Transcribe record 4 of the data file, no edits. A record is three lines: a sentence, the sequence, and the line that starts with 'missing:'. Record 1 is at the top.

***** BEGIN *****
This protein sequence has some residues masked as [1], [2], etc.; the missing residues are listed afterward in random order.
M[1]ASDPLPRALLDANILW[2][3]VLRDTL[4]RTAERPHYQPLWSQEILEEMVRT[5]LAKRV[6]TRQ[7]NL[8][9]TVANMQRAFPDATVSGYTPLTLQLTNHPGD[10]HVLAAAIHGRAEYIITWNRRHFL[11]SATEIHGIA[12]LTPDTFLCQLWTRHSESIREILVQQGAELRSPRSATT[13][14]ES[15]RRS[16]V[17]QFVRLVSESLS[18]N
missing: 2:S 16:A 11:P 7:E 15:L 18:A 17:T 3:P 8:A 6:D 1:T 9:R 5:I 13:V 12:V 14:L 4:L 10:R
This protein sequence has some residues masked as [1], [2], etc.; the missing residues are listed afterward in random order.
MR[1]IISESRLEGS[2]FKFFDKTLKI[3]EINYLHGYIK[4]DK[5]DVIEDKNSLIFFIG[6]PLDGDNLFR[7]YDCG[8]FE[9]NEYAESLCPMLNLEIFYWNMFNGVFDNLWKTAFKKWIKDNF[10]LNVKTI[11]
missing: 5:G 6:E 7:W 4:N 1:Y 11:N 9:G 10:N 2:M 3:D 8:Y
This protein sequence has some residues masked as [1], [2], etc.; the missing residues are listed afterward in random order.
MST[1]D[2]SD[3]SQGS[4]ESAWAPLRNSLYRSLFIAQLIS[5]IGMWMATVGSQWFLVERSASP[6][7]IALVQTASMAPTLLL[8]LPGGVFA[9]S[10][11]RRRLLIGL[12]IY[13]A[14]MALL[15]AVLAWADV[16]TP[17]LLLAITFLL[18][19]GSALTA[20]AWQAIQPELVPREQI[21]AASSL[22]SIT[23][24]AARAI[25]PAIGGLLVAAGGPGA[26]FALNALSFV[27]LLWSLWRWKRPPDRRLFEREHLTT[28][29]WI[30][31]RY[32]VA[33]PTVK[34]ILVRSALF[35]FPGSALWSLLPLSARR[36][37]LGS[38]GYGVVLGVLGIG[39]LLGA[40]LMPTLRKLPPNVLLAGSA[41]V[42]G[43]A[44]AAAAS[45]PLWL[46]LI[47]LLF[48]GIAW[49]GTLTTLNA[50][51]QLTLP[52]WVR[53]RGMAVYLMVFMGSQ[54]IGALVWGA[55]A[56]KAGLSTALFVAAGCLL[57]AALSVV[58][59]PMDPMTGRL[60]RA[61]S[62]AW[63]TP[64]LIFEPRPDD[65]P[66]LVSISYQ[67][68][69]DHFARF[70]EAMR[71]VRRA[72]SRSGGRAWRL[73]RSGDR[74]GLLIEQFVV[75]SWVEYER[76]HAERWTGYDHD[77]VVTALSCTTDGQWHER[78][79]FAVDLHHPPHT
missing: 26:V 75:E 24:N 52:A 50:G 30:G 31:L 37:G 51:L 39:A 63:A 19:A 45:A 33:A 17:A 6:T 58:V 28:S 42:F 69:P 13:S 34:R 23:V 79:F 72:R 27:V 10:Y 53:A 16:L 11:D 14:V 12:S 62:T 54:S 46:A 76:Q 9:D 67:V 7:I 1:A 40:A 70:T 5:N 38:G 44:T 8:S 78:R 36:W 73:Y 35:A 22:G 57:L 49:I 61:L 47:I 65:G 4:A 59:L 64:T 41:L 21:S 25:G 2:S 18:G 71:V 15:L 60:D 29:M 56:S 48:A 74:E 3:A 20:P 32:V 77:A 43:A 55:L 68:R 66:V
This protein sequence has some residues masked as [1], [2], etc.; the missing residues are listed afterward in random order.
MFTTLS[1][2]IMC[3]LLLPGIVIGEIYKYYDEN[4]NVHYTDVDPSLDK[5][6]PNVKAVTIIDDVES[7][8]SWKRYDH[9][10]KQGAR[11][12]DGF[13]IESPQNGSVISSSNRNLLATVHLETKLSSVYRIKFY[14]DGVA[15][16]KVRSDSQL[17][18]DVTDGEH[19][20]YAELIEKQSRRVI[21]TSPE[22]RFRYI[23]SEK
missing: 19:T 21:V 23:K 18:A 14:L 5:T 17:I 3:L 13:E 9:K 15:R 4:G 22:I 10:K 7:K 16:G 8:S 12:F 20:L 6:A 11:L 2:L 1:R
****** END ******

This protein sequence has some residues masked as [1], [2], etc.; the missing residues are listed afterward in random order.
MFTTLS[1][2]IMC[3]LLLPGIVIGEIYKYYDEN[4]NVHYTDVDPSLDK[5][6]PNVKAVTIIDDVES[7][8]SWKRYDH[9][10]KQGAR[11][12]DGF[13]IESPQNGSVISSSNRNLLATVHLETKLSSVYRIKFY[14]DGVA[15][16]KVRSDSQL[17][18]DVTDGEH[19][20]YAELIEKQSRRVI[21]TSPE[22]RFRYI[23]SEK
missing: 19:T 21:V 23:K 18:A 14:L 5:T 17:I 3:L 13:E 9:K 15:R 4:G 22:I 10:K 7:K 16:G 8:S 12:F 20:L 6:A 11:L 2:L 1:R